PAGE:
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New funding from the Government of Canada announced to help LGBTQ+ community quit smoking

U of T has teamed up with the Canadian Cancer Society and Egale Canada. They are all working with LGBTQ+ community members to reduce smoking.

Sam Edwards High Level Alberta

Tobacco continues to be Canada’s leading preventable cause of premature death and disease. According to Newswire, the LGBTQ+ communities 18-24 year olds are more likely to use tobacco than heterosexuals who are of the same age.

It is currently National Non-Smoking week. An investment of $2,840,767 was announced by Honourable Patty Hajdu, Minister of Health. The investment is in support of the All Together Now! project by the University of Toronto.

“This week marks National Non-Smoking Week in Canada, and I want to encourage the thousands of Canadians who will take their first steps toward quitting smoking.” said The honourable Patty Hajdu.

“The projects we are supporting today like Toronto’s All Together Now! will better help them as they make this positive change in their lives – and encourage others to follow in the same footsteps.”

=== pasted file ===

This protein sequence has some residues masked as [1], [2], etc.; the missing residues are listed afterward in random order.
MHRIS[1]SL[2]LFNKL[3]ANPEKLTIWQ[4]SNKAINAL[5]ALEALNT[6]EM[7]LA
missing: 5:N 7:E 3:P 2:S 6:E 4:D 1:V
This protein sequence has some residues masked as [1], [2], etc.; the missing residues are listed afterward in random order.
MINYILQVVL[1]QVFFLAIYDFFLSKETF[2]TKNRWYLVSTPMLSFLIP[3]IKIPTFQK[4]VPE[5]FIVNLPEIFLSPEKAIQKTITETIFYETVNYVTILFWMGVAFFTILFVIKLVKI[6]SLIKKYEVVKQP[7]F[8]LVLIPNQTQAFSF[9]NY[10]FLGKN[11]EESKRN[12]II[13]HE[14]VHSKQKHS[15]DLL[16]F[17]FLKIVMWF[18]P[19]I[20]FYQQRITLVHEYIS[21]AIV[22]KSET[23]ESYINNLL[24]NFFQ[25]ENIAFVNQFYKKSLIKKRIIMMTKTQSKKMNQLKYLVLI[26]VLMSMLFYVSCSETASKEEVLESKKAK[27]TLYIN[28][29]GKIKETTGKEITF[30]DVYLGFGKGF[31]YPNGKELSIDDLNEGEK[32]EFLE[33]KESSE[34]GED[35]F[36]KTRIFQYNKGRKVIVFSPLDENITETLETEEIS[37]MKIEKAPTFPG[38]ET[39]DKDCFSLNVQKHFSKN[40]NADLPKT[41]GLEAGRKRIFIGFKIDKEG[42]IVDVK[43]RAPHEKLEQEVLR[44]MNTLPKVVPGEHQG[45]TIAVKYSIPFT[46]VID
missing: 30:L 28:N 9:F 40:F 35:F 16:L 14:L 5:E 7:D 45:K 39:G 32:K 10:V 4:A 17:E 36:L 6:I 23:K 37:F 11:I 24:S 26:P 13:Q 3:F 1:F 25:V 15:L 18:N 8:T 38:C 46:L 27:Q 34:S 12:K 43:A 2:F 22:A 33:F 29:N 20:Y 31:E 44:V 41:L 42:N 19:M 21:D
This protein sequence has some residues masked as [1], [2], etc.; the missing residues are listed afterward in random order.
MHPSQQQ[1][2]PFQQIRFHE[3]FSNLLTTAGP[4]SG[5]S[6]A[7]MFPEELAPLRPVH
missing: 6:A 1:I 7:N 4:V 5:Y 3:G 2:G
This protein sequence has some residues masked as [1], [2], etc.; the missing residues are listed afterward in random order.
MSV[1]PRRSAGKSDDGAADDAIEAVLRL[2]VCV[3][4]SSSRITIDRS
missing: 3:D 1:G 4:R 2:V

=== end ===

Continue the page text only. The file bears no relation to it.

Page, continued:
The University has teamed up with the Canadian Cancer Society as well as Egale Canada and they are all working with LGBTQ+ community members. The goal of the project is to help LGBTQ+ members become healthier people by quitting smoking.

The project will support people around Thunder Bay and Toronto in Ontario and Montréal, Quebec. It is directed at approximately 114,000 people.

All Together Now! works through events, social media messaging, social media influencers and other online methods. They will also provide resources such as therapy.

The University of Toronto will receive about $1.3 million from the Government of Canada with Health Canada’s Substance abuse program. The money will be split up over 36 months for the Tobacco Research Unit.

“Smoking in LGBTQ+ communities is associated with stigma and related stress experienced by many individuals. Working from within LGBTQ+ communities, All Together Now! will build strong interventions to change the social climate for smoking and provide tailored quit-smoking support.” said Professor Robert Schwartz from Dalla Lana School of Public Health, University of Toronto.

“We are grateful to the Government of Canada for making this vital work possible.”

It is the aim of Canada’s Tobacco Strategy to drop the use of tobacco to below 5 percent by the year 2035. About $330 million was federally invested throughout 5 years to move toward the goal.

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